Song lesson for Julius — Hugh Wetmore

We have all watched with interest the trial, in which Afriforum has charged Julius Malema for hate speech when he sang the struggle song Kill the Boer

They allege that these lyrics fuel anti-Arikaner hatred that has been inciting farm murders in South Africa. 

How does Julius defend the song? “The word s ‘Kill the Boer’ are not a command, he says.  This is just a song.  A song is not a command.”

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Well, he knows nothing about songs. He speaks as a politician wriggling out of a tight corner. Let’s hear what God has to say about songs and commands.  Deuteronomy 31 makes a clear connection.

God is speaking to that great national leader of Israel about his imminent death: “You are going to rest with your. fathers. You won’t be able to lead and control the nation of Israel any longer. These people (of Israel) will soon prostitute themselves to the foreign gods of the land of Canaan they are entering. They will break the Covenant I made with them. I will become angry with them, and they will be destroyed. Many disasters and difficulties will come upon them.” — Deuteronomy 31:16f

EFF leader Julius Malema appearing in the Equality Court at the South Gauteng High court last week over the singing of “Kill the Boer” (PHOTO: Picture: Timothy Bernard/ African News Agency/IOL)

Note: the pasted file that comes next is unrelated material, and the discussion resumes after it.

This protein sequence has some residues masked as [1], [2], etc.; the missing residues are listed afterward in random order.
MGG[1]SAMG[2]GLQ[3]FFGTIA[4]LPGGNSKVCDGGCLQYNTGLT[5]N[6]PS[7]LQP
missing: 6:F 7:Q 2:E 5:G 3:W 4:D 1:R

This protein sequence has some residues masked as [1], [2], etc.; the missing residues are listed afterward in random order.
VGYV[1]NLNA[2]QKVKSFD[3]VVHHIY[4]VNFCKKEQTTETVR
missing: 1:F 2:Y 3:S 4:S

God’s command is very clear “You shall have no other gods before Me” — Exodus 20:3.  How will God remind them of this command?

God uses His best, most effective strategy when He tells Moses “Now write down for yourselves this song, and teach it to the Israelites and make them sing it” — Deut 31:19

The Song of the Rock fills the whole of chapter 32. This is the song God told Moses to teach the nation of Israel, so that they would appreciate His Greatness as the faithful, upright and just  Rock on which they must build their lives. They must never again turn from Him and act corruptly, as a warped and crooked generation that serves other gods.

And we still sing from this song today, some 3 500 years later, in Don Moen’s setting: Ascribe Greatness lyrics. “A God of faithfulness without injustice. Good and upright is He. A God of faithfulness without injustice. Good and upright is He. Ascribe greatness to our God, the Rock. His work is perfect. And all His ways are just. Ascribe greatness to our God, the Rock.”

So Julius has got it wrong. God knows the influential power of song. It doesn’t only express a command – – it influences those who sing it to obey it. Kill the Boer as a song is far more influential than a spoken command. 

And we Christians should use the influence of song to steer people to trust in God the Rock, and stay far away from sin.

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